Our athletic programs continue to rack up state championships. In 2018 the athletic program received the prestigious ShopRite Cup. It looks like 2019 will be another banner year for our student athletes. Our Fire Department stays very busy giving our student athletes fire truck parades following their state championship wins.

Speaking of our Fire Department, Fire Chief Sam Trotman continues to do an outstanding job running our volunteer fire department and paid EMT services. The borough remains committed to providing the department with the resources it needs to effectively carry out its mission. Thank you, Sam, and to all the volunteers of Haddon Fire Company #1 who give many hours to safety training and  fire incidents throughout the year. 

Construction Office and new zoning for 2019

Many staff changes have been made within the construction office this year. We anticipate that this will lead to shorter turnaround time for permits and responses. The workload has been divided up among a number of new employees including a full-time Construction Official/Building Inspector; a full-time Zoning Officer; a full-time Enforcement Officer; and three part-time Subcode Officials. New software has been installed which will help in productivity as well.

The Land Use Committee has made recommendations to change certain residential zoning designations and mass and scale requirements. The Commissioners have had their planners review the recommendations and anticipate moving forward with many of the recommendations next month. 

Our goal is to keep development appropriate to the character of the community. To that end there will be changes made to the mass and scale of new development as well as protection from inappropriate subdivisions. Many public meetings took place in 2018 and will continue on this very important issue.The commissioners encourage you to attend future public meetings as we roll out final regulations.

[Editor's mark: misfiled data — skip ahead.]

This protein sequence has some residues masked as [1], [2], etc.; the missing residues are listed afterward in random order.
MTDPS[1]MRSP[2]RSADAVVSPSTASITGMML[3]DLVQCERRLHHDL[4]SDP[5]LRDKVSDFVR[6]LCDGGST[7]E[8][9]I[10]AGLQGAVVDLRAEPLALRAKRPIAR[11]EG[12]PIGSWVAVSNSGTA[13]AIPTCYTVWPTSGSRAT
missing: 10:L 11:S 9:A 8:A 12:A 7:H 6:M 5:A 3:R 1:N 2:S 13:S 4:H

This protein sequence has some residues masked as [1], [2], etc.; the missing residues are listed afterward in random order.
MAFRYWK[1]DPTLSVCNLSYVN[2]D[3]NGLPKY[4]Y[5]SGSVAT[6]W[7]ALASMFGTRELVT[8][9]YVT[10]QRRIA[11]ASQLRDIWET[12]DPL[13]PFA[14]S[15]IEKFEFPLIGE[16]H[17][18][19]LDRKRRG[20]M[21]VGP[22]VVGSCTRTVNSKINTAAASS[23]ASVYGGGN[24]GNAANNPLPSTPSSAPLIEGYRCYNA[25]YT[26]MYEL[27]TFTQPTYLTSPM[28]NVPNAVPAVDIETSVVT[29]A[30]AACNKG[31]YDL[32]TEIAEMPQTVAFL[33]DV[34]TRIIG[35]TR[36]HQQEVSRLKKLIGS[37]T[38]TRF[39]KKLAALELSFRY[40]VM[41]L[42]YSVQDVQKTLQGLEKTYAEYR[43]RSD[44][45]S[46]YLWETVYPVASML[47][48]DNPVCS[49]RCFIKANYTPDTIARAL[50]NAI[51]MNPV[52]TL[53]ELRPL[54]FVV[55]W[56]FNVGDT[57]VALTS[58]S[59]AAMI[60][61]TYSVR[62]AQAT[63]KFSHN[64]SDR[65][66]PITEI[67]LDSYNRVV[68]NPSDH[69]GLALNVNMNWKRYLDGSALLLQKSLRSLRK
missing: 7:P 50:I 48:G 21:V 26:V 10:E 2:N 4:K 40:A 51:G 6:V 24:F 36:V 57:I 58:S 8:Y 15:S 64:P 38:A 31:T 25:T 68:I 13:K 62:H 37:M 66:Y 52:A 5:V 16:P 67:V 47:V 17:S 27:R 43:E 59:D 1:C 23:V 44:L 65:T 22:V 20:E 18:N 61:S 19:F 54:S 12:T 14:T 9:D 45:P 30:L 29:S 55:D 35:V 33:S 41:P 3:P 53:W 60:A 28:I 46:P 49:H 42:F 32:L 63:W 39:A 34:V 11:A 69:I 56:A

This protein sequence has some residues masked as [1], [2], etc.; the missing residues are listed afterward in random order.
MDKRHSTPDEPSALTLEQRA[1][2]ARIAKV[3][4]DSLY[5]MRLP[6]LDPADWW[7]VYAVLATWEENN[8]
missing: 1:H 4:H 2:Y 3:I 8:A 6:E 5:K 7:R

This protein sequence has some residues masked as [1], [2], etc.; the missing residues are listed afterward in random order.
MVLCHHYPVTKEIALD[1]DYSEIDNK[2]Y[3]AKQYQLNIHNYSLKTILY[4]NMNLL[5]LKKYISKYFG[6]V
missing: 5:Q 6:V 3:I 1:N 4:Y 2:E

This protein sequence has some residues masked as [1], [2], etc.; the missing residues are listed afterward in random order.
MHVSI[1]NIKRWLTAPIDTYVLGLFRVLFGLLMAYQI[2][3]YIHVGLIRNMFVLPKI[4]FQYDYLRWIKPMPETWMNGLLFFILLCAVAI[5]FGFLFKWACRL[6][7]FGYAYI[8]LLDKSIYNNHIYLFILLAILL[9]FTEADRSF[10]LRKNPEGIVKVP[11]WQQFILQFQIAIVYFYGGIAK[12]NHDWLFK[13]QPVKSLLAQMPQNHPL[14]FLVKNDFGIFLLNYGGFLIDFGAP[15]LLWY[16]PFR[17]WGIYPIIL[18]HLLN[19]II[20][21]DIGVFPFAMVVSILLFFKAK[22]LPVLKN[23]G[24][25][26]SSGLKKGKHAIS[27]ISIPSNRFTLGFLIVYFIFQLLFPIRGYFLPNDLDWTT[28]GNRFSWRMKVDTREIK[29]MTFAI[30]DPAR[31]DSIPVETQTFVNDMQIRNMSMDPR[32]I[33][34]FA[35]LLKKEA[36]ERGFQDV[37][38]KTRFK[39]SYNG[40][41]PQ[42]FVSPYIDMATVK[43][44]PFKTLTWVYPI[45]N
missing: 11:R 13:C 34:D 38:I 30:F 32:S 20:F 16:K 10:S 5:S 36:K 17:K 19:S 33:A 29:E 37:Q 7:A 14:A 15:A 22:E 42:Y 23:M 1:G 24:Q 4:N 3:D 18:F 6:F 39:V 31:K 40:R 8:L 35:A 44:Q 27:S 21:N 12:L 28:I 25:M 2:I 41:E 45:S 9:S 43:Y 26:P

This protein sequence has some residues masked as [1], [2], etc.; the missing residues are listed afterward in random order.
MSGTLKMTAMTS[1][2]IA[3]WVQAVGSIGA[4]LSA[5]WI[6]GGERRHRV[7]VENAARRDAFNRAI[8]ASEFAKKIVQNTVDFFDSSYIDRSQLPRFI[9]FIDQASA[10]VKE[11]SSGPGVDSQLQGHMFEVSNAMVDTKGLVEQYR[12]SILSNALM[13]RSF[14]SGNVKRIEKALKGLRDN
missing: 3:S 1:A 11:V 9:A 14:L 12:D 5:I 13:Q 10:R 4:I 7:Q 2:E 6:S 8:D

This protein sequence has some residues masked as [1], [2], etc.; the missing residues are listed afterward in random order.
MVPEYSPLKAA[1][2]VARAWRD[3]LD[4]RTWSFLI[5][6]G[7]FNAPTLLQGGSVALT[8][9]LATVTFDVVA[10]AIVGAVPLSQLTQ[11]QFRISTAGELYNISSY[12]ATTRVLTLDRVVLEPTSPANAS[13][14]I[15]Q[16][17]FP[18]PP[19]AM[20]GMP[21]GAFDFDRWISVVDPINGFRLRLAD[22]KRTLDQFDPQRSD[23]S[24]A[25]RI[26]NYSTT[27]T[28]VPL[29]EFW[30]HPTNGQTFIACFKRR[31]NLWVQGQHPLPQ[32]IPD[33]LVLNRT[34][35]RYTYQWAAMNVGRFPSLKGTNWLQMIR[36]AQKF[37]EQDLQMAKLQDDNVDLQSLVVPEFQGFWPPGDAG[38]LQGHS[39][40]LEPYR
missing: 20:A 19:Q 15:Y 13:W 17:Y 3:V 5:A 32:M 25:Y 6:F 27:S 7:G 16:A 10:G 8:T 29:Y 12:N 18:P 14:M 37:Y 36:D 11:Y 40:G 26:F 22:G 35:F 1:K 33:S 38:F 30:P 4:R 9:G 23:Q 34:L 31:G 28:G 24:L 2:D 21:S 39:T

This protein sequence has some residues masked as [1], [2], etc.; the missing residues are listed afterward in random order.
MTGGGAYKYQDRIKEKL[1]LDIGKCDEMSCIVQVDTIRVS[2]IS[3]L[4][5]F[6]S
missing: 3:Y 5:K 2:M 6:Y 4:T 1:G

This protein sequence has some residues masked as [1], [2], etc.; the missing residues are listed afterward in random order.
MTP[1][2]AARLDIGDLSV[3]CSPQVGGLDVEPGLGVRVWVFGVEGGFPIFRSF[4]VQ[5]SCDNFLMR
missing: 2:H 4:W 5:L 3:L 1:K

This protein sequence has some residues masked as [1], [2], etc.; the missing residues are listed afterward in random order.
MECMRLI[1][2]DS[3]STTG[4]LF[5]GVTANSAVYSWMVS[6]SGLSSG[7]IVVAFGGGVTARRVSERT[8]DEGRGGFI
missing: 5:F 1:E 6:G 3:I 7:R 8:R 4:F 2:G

Borough Survey recommendations include possible referendum of liquor sales. Other recommendations in regards to borough services also will be evaluated and incorporated into future decision-making.  

Several additional items of interest

  • I had the opportunity to tour Haddonfield with a representative from the state Motion Picture & Television Commission for the possibility of future movie production here in Haddonfield.
  • A shout-out to Stuart Harding and the Outdoor Sculpture Trust.
  • Kudos to the Human Relations Commission for sponsoring a well-received round-table forum on gun violence. I am proud to sign off on a Mayor's Commitment to Stop Gun Violence, in coordination with the South Jersey Moms Demand Action for Gun Sense group.
  • Many thanks to all those who serve on our boards and commissions. 
  • Our library stays busy and vibrant.
  • A heartfelt thanks to the Boy Scouts and Girl Scouts, and the parents involved in these two organizations.

Jeff, John and I are so fortunate to have wonderful spouses who support us and believe in us. Terri, Beth and Laura –there is a special place in heaven for allowing us to serve this great community. 

2018 was a challenging year in the borough, the country, and the world. At the local level we have risen to those challenges and we will proceed to work in good cheer in this place that I am proud to call home – Haddonfield.

Thank you.